Scott Moranda’s chapter reflects on technocratic debates within West Germany about agriculture and its ability to feed the German population. He demonstrates that West Germany’s transition to high-input, high-energy agriculture was not only a result of farmers’ acceptance of these methods but a Cold War consensus between proponents of mechanized and natural farming that specializing in livestock was the country’s natural state of being. The article includes one of the first attempts to analyze the infamous Morgenthau Plan from an environmental history perspective.
The shortest section, Part 3, focuses on «Environmentalism and Détente». Jacob Darwin Hamblin’s history of the short-lived Water for Peace program sheds light on the efforts of the nuclear lobby in the United States to exploit environmental problems for its own gain. Beginning in the mid-1960s, Water for Peace foresaw building nuclear reactors in Israel, Egypt, Jordan, and Syria to power desalinization plants that would solve the region’s political problems by conquering aridity. The abandonment of the project in the late 1960s out of recognition of its technological unfeasibility shows that the nuclear dimension – and not the environmental crisis – was always the critical piece of the entire project from the American perspective. Finally, Astrid Mignon Kirchhof closes the book with a consideration of East Germany’s instrumentalization of environmental diplomacy for its most crucial foreign policy goal. While others have demonstrated that East Germany utilized environmental diplomacy as part of its «West Work» efforts to achieve international recognition of its sovereignty after détente, Kirchhof shows that environmental policy played this role from the inception of the German Democratic Republic onwards.
Most of the chapters in the volume originated in a conference held by the German Historical Institute in Washington, DC. That might in part explain the light German accent that can be detected in the contributions. A total of five chapters have a focus on one of the two postwar German states, with West Germany accounting for three of those. By contrast three chapters deal with a part of the USSR, and two primarily with the United States. The topical chapters are devoted almost completely to states in Europe and North America. Other regions are mentioned only briefly for contextual purposes in the Introduction.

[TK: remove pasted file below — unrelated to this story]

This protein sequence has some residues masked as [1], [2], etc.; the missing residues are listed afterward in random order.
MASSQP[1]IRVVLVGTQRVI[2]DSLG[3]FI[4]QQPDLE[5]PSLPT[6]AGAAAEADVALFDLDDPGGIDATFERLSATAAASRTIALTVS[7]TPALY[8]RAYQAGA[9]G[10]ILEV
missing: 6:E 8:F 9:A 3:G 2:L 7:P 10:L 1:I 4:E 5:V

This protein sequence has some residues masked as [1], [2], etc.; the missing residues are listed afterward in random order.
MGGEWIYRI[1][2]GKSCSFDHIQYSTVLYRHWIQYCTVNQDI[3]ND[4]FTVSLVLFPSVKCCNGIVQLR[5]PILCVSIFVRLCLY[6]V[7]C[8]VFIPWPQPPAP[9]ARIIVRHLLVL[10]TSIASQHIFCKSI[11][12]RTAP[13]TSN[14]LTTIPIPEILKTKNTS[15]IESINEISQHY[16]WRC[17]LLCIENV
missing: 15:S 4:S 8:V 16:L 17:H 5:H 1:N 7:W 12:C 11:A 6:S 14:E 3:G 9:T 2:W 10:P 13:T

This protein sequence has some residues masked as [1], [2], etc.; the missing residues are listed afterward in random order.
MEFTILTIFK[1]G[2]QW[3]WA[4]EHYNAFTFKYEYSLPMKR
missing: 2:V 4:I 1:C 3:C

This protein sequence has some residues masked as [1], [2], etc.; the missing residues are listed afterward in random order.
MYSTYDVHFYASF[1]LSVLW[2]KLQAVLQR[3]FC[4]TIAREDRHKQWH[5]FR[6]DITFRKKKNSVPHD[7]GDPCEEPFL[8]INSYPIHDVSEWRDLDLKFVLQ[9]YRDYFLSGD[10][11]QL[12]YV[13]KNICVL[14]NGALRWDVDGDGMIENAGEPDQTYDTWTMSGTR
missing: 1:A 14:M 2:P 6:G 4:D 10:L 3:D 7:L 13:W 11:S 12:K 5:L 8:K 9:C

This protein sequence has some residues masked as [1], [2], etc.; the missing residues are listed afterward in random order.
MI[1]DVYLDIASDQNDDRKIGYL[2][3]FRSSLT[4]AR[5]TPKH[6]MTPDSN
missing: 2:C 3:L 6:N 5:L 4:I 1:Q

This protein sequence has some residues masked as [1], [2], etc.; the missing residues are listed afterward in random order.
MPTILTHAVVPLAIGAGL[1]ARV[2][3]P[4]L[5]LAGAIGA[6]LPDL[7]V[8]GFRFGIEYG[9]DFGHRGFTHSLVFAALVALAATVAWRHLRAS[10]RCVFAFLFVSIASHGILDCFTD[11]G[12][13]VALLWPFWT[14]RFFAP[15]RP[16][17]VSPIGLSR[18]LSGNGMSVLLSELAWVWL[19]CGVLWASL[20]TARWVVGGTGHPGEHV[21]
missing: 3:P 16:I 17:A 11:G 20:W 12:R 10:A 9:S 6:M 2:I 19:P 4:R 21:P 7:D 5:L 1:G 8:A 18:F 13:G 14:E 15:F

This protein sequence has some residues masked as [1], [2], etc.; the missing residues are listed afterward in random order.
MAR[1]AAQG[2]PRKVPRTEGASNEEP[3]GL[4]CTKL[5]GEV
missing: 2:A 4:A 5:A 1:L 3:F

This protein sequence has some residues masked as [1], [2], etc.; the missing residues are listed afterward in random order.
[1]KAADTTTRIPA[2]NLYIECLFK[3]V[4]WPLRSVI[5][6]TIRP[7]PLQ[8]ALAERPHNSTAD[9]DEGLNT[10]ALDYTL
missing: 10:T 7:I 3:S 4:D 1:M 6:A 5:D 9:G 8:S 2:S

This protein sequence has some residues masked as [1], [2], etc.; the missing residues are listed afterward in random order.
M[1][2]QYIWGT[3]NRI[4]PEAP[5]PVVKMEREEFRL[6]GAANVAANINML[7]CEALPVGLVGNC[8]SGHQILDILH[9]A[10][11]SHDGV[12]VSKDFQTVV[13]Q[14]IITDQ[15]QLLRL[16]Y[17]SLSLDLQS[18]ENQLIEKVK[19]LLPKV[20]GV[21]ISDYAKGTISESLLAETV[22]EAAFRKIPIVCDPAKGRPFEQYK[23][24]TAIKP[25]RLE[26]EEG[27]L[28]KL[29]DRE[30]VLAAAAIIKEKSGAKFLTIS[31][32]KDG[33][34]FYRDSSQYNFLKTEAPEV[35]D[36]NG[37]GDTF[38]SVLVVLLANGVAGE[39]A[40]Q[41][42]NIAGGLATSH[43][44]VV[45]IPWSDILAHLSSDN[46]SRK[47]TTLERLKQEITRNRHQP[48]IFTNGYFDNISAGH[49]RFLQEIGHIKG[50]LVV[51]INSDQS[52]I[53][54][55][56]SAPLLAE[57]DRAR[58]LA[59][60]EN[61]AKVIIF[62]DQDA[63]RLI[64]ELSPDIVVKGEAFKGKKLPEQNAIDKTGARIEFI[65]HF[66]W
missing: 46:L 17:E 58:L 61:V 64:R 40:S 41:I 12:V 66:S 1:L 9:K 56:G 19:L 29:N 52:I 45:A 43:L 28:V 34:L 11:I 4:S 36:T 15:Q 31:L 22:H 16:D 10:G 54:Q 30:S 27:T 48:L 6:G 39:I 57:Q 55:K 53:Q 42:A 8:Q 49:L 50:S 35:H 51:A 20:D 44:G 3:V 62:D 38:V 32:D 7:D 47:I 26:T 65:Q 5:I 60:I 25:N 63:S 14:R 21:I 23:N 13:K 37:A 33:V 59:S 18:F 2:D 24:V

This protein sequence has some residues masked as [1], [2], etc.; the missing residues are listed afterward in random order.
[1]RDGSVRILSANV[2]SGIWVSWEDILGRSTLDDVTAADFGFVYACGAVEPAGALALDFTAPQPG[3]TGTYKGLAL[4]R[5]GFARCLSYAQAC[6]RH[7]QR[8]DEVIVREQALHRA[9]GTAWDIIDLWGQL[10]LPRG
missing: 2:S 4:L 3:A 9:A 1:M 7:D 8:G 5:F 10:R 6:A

A clear theme that emerges across the chapters is the importance of the new nuclear technology during the Cold War. In numerous chapters we see that fears of nuclear weapons – and associated nuclear power technology – were a main driver of environmental activism. Other contributions highlight the importance of nuclear technologies for international diplomacy.
Another fair conclusion is that, despite a surge in environmentalism in the postwar period, concern for nature always and everywhere eventually took a back seat to issues of economics and security. As Eagle Glassheim argues in his contribution on Czechoslovak environmental policy, pollution there was not caused – as suggested by Dominick and others – primarily by a lack of democracy. The regime recognized the existence of environmental disaster and efforts to publicize it were not always censored. Rather, bad outcomes were the result of an «internal balance of interests willing to sacrifice environmental and human health of certain regions for economic growth (p. 150)».
The components of Nature and the Iron Curtain are written in an admirably accessible fashion and can be read by anyone interested in the environmental history of the Cold War and the history of environmentalism in the postwar period in particular. While the peculiarities of the individual contributions make it difficult to impose a clear logic to the volume, taken together they provide an illuminating picture of different approaches to environmentalism in the selected countries and suggest crucial questions that remain to be answered.